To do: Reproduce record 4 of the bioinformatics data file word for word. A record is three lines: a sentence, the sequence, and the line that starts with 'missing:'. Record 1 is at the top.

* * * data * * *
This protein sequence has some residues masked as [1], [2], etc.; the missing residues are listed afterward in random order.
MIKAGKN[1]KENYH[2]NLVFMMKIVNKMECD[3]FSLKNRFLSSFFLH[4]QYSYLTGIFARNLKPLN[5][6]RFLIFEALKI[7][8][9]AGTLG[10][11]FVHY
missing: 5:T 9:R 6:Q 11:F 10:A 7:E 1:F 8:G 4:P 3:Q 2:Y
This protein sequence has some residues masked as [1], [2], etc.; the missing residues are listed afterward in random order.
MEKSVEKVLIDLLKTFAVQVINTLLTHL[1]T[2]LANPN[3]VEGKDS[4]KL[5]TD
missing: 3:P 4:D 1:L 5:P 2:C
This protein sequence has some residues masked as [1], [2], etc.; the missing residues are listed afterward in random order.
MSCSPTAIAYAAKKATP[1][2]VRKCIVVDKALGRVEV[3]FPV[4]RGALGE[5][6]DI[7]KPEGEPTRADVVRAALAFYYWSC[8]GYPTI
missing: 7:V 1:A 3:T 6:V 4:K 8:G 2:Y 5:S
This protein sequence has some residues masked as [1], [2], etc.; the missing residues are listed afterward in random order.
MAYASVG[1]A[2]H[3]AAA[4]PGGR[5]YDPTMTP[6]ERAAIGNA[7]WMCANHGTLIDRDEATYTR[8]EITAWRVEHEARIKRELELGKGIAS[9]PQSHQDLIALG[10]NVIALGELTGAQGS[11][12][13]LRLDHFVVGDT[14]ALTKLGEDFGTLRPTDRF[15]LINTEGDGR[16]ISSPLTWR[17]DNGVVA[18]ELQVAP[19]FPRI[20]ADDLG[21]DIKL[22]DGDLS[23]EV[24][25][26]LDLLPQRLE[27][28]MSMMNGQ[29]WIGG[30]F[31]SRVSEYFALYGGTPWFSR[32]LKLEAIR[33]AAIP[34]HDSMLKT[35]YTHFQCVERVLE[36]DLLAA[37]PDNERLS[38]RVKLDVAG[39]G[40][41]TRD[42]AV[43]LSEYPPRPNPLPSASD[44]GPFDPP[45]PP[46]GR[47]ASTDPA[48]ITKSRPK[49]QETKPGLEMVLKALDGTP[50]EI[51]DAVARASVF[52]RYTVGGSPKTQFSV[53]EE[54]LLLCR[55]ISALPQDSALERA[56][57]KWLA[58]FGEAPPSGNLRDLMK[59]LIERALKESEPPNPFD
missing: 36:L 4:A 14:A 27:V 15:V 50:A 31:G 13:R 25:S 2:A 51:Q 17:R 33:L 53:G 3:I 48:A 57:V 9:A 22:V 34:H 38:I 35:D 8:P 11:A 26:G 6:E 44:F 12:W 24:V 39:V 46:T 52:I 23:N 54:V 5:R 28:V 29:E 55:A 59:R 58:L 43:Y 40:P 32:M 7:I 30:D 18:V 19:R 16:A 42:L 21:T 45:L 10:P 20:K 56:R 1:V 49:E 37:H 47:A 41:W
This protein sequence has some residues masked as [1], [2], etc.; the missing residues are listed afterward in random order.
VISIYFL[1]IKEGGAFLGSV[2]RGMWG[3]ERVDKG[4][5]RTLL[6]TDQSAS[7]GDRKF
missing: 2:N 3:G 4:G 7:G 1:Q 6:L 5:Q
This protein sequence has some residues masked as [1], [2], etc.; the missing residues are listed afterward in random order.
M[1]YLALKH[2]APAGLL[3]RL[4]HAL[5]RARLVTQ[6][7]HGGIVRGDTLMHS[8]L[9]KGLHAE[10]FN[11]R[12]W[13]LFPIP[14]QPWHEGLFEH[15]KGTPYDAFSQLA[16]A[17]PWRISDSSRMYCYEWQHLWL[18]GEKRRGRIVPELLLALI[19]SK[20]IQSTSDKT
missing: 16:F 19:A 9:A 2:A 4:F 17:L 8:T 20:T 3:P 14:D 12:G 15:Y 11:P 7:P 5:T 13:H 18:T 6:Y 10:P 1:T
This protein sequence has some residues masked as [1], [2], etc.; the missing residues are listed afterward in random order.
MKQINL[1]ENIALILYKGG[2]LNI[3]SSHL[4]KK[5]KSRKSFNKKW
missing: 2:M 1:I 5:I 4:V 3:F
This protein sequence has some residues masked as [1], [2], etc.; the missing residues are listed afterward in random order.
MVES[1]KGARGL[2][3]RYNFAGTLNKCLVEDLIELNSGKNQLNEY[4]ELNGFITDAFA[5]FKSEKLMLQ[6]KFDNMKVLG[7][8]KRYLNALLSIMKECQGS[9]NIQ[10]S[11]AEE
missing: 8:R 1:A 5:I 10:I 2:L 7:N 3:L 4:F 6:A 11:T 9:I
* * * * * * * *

This protein sequence has some residues masked as [1], [2], etc.; the missing residues are listed afterward in random order.
MAYASVG[1]A[2]H[3]AAA[4]PGGR[5]YDPTMTP[6]ERAAIGNA[7]WMCANHGTLIDRDEATYTR[8]EITAWRVEHEARIKRELELGKGIAS[9]PQSHQDLIALG[10]NVIALGELTGAQGS[11][12][13]LRLDHFVVGDT[14]ALTKLGEDFGTLRPTDRF[15]LINTEGDGR[16]ISSPLTWR[17]DNGVVA[18]ELQVAP[19]FPRI[20]ADDLG[21]DIKL[22]DGDLS[23]EV[24][25][26]LDLLPQRLE[27][28]MSMMNGQ[29]WIGG[30]F[31]SRVSEYFALYGGTPWFSR[32]LKLEAIR[33]AAIP[34]HDSMLKT[35]YTHFQCVERVLE[36]DLLAA[37]PDNERLS[38]RVKLDVAG[39]G[40][41]TRD[42]AV[43]LSEYPPRPNPLPSASD[44]GPFDPP[45]PP[46]GR[47]ASTDPA[48]ITKSRPK[49]QETKPGLEMVLKALDGTP[50]EI[51]DAVARASVF[52]RYTVGGSPKTQFSV[53]EE[54]LLLCR[55]ISALPQDSALERA[56][57]KWLA[58]FGEAPPSGNLRDLMK[59]LIERALKESEPPNPFD
missing: 36:L 4:A 14:A 27:V 15:V 50:A 31:G 13:R 25:S 2:A 51:Q 17:R 33:L 53:G 3:I 48:A 57:V 9:A 22:V 34:H 38:I 35:D 8:P 11:A 26:G 6:E 44:F 12:W 24:V 39:V 46:T 52:I 23:N 54:V 5:R 28:V 29:E 55:A 59:R 58:L 43:Y 40:P 32:M 7:I 30:D 18:V 19:R 16:A 42:L 21:T 45:L 10:P 20:K 56:R 1:V 49:E 37:H 47:A 41:W